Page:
This is an excerpt from my book, A Worker's Worth, available here.
There are plenty of competing views about the value of a person. From a broad perspective, many would agree that all human life has value. Some would take that a step further to argue that all people are deserving of dignity. In contrast, there are others who would argue that someone’s worth should be based on their merit, and the definition of merit could be viewed broadly as anything from how much they contribute to society to how well-liked they are. This matter has often been attended to from a philosophical and psychological standpoint, with the results manifesting dramatically across history. Typically, we give worth to anyone and anything for which we hold an emotional attachment, especially if that person or thing represents our internal values.
The part about emotional attachment may sound inaccurate, but it happens when we agree, appreciate, or find importance in that person or thing and then our emotions follow suit as we determine what that person or thing means to us. The emotional attachment may occur because that person or thing mirrors our beliefs about what’s right and good, or maybe our value for a person or thing exists because that person or thing makes us feel better about ourselves. Maybe we do have an emotional attachment to someone because they’re family or they did something noteworthy, but our level of emotional attachment will be strengthened or weakened based on how our values cause us to approach how we feel about a person.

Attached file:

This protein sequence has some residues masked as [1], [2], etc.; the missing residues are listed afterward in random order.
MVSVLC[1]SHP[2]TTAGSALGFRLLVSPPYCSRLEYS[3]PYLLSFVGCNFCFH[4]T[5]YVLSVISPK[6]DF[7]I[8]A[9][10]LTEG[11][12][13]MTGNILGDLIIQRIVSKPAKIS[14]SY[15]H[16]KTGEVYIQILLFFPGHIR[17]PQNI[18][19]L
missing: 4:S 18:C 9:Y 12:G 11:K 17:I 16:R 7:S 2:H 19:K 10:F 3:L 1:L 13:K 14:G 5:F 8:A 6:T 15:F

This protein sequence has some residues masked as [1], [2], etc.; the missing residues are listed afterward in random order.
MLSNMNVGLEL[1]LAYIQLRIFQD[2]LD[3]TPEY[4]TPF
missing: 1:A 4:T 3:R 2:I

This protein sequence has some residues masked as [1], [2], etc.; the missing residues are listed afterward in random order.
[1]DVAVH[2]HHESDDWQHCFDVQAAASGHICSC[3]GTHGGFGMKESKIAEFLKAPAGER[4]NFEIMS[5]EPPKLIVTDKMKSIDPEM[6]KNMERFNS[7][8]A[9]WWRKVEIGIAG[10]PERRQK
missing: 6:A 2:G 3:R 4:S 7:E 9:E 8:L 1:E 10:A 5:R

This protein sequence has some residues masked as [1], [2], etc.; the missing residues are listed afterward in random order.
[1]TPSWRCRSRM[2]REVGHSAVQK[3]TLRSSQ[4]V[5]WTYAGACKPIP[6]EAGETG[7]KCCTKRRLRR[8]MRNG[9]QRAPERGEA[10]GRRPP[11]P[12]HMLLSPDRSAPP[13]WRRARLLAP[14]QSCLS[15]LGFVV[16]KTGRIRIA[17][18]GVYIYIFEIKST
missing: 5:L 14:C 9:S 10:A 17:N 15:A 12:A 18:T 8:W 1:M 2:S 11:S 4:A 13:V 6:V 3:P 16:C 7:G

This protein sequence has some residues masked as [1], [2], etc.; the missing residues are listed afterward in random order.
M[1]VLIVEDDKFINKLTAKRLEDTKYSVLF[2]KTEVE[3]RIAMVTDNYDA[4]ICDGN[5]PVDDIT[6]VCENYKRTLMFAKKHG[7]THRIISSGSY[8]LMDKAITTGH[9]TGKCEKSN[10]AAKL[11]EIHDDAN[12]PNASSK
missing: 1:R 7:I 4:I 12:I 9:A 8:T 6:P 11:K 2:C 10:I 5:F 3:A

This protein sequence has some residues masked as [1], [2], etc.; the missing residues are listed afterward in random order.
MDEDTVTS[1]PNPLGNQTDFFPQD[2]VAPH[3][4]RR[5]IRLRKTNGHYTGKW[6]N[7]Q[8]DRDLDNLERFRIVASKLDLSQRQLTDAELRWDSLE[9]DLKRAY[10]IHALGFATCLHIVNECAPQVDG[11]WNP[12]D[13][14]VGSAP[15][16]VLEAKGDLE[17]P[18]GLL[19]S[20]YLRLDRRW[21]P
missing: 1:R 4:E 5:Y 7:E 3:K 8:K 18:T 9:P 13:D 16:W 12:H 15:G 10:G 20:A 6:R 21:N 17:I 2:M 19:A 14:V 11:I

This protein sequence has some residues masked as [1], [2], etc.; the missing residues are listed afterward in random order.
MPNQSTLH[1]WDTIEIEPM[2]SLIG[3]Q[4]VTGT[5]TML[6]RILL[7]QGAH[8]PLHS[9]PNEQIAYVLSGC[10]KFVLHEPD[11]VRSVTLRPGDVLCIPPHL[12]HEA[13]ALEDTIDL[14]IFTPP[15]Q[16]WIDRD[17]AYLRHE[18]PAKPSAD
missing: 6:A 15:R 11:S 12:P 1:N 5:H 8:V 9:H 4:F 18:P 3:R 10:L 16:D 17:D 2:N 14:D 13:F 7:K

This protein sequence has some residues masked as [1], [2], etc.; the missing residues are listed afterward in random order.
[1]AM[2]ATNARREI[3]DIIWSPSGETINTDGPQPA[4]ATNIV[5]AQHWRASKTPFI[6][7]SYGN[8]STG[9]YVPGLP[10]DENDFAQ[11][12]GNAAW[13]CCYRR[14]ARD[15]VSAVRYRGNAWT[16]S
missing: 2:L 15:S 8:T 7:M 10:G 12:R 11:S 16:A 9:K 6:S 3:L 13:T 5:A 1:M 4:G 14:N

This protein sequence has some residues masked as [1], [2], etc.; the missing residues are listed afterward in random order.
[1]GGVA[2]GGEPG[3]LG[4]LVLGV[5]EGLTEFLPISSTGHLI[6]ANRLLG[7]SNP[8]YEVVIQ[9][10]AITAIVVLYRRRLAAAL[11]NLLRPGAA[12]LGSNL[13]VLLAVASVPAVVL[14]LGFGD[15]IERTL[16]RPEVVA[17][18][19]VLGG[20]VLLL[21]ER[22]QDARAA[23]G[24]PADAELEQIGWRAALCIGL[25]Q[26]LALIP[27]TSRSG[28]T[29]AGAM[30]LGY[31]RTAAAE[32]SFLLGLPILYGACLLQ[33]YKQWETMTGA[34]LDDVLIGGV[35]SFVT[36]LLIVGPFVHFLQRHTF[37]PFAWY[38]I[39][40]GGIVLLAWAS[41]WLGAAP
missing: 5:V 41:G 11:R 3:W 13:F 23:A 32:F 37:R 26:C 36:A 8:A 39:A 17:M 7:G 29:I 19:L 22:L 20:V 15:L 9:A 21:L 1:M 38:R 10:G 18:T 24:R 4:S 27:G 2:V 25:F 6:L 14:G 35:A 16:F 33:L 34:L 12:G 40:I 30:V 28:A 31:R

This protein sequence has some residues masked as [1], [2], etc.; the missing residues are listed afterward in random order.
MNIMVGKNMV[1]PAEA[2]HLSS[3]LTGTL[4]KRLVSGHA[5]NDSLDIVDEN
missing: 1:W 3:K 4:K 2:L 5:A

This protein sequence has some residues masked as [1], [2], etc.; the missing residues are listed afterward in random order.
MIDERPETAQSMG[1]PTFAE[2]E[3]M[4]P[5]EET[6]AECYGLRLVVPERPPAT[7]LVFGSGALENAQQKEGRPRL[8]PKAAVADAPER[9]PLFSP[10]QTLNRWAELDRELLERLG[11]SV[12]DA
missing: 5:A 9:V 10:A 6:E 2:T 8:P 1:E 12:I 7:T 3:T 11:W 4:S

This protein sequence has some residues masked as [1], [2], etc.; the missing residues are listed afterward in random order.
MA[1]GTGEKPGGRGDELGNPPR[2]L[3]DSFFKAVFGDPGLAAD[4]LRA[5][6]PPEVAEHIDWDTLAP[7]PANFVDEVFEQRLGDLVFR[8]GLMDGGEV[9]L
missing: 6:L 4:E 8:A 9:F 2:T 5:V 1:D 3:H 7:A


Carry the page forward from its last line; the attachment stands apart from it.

In this, we might even do some mental gymnastics to explain away someone’s harmful behavior, or the negative impact of something we enjoy or need, such as when we make excuses for anti-social things done by others, especially celebrities and politicians, or we dismiss the pollution and slave labor used to create our favorite material items. In the latter example, it could even be said that material things are given more worth than human beings if we’re not going to worry about the impact of the pollution on people and the treatment of the workers. The concept of worth is tricky, because we have different ideas of what should be given worth and how it should be given.